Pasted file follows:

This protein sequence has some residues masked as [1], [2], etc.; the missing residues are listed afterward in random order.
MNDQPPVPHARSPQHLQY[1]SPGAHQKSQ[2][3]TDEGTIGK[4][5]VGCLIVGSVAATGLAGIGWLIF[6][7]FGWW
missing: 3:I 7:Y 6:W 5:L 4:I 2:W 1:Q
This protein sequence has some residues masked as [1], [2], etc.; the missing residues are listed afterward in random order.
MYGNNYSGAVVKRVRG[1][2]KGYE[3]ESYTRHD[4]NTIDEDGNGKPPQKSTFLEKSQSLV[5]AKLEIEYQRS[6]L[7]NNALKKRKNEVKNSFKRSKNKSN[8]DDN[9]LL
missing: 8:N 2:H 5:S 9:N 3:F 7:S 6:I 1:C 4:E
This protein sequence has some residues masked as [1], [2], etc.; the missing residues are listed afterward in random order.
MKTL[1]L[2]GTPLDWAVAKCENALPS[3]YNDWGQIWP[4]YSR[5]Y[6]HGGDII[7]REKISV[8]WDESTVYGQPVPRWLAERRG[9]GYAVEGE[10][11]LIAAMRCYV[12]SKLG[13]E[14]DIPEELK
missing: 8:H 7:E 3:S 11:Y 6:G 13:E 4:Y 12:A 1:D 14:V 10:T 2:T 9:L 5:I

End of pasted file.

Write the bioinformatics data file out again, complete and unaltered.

This protein sequence has some residues masked as [1], [2], etc.; the missing residues are listed afterward in random order.
MNDQPPVPHARSPQHLQY[1]SPGAHQKSQ[2][3]TDEGTIGK[4][5]VGCLIVGSVAATGLAGIGWLIF[6][7]FGWW
missing: 3:I 7:Y 6:W 5:L 4:I 2:W 1:Q
This protein sequence has some residues masked as [1], [2], etc.; the missing residues are listed afterward in random order.
MYGNNYSGAVVKRVRG[1][2]KGYE[3]ESYTRHD[4]NTIDEDGNGKPPQKSTFLEKSQSLV[5]AKLEIEYQRS[6]L[7]NNALKKRKNEVKNSFKRSKNKSN[8]DDN[9]LL
missing: 8:N 2:H 5:S 9:N 3:F 7:S 6:I 1:C 4:E
This protein sequence has some residues masked as [1], [2], etc.; the missing residues are listed afterward in random order.
MKTL[1]L[2]GTPLDWAVAKCENALPS[3]YNDWGQIWP[4]YSR[5]Y[6]HGGDII[7]REKISV[8]WDESTVYGQPVPRWLAERRG[9]GYAVEGE[10][11]LIAAMRCYV[12]SKLG[13]E[14]DIPEELK
missing: 8:H 7:E 3:S 11:Y 6:G 13:E 4:Y 12:A 1:D 14:V 10:T 2:T 9:L 5:I